So where did we leave off in the continuing exploits of that mighty moppet, Madison “Madi” Ambos?
Ah, yes. A year ago, she went for her first skate, at age 5. “I want to go FAST!” she squeaked. Then she gritted her teeth, gripped her walker and pushed off onto a park rink in Scarborough.
Pretty routine for most Canadian girls, but something of a miracle for Madi, who has cerebral palsy. Three years ago, she could not stand unaided, let alone skate.
A regular reader of these pages knows the rest of her story: How she toiled through endless hours of therapy, braved the Variety Village pool and took her first shaky step. How she melted a thousand hearts with that smile, even the cold, hard hearts of politicos. Toronto Sun readers joined the chorus and the Queen’s Park finally agreed to fund a life-changing surgery for Madi and kids like her.
She’s come a long way for a six-year-old.
The walker has mostly been relegated to a corner. Lately, Madi has taken to setting walking goals. The pool change room door to the lunchroom. The lunchroom to the cavernous gym. The gym to the front desk.
The other day, she declared to her mom, “I’m gonna walk to the car.” The charming ladies who staff the Variety Village front desk stood and applauded as she tottered out to the parking lot. Katherine Ambos beamed and recorded her daughter’s latest adventure.
“Out in the world, she used to be so scared of falling,” says Katherine. “No more. The therapy here has taught her how to fall and get back up. So, now she just goes for it.”
“The best part is I can race my brother,” says Madi. “I still can’t beat him, but pretty close.” Kid brother Jack remains her biggest fan. “We’re best friends,” says Madi.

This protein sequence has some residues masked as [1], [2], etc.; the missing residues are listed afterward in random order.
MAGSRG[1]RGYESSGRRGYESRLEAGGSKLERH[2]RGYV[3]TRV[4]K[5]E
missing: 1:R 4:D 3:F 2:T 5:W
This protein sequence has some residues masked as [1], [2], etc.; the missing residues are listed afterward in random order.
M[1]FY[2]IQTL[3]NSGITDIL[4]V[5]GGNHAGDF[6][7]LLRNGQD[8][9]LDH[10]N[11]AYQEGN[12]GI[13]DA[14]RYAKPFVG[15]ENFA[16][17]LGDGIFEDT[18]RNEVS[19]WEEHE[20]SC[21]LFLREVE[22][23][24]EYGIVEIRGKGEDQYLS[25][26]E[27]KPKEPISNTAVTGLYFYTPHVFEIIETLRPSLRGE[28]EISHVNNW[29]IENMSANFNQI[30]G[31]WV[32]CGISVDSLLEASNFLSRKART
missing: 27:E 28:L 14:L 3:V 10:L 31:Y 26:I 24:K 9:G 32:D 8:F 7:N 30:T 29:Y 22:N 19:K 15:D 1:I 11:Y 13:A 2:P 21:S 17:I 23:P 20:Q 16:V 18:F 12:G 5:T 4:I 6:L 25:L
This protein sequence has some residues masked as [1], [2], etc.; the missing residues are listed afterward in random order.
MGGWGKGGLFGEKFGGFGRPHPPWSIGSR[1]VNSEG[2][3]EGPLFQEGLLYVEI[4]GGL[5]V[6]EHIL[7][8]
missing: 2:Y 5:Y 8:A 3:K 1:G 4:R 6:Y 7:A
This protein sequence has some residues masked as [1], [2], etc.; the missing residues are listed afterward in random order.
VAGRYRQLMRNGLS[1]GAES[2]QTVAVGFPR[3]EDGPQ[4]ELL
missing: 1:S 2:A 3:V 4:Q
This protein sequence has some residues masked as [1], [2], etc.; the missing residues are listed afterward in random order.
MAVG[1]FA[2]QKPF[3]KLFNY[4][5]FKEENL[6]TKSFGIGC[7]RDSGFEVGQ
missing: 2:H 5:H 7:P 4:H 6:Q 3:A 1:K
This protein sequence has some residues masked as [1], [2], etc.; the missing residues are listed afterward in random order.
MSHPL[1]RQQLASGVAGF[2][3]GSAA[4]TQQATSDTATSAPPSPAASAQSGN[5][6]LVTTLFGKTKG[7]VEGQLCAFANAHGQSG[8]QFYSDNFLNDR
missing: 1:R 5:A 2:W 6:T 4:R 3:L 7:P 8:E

“They can play in the backyard and I just watch from the kitchen,” says her mom. “We used to have to hold her all the time. Now she can just get up and DO stuff.”
Score another triumph for Variety Village.
Which brings me, again, out of retirement in the deep woods of Manitoulin Island to Variety’s bustling halls, to catch up with Madi and her mates, and to launch the newest Sun Christmas Fund.
The Village, at Kingston Rd. and the Danforth, is rather more chaotic than the wilds around my cabin. Wheelchairs abound, but anyone can be a member, regardless of age or disability. Even a creaky old newspaperman. That’s the whole idea of the place. All are welcome. Just check your misconceptions at the door.
“Man, these kids will change you, and your whole perspective on life,” says staffer Chauncey Harris, 21, riding herd on a mob of day-campers, including Madi, who has been sprung from Grade 1 for a PA day.
“They come here because it’s a comfortable place to be themselves,” says Harris. “At the end of the day, all kids just want to have fun.”
So they decorate cupcakes, play a gentle kind of dodgeball, watch Up, the Disney movie, and get into mischief as all kids do.
Only more so. The lunchroom is the scene of a cupcake massacre and one lad in a Superman shirt dekes into the ladies room and pulls the nurse alarm.
“It just takes a minute for him to calm down,” says Chauncey Harris, calmly. “This place is all about moments like this. You just have to be calm. All the time.”
Variety staff are saints, surely.
Day camp ends, Katherine arrives and Madi walks to the Variety pool for a lesson. She took her first dip there aged 18 months and now is in the feeder program for Variety’s legendary Flames swim team.
One day we may see her on the podium at a Paralympic Games. Or hoisting a Nobel Prize.
“She wants a science kit for Christmas,” says Katherine. “She’s realized that scientists at, say, Sick Kids, make medicine to help kids get better. So that’s what she wants to be.”
Move over, Albert Einstein, here comes Madi.
Help Madi and other kids at Variety Village
You, too, dear reader, can help wee Madi along her way to a PhD and scientific glory. Or at least help her run, jump and play like the six-year-old she is. Other kids, too.
How? Through the Sun Christmas Fund for Variety Village. Between the fund’s founder, late, great sportswriter George Gross, and me, we’re closing in on $1.5 million. So take a bow, but the need continues.
As always, there’s a fine lineup of draw prizes, but the sweetest reward of all is the smiles on the faces of Madi and her friends. Donate direct at sunchristmasfund.ca. See Page 20 of Wednesday’s Toronto Sun for details.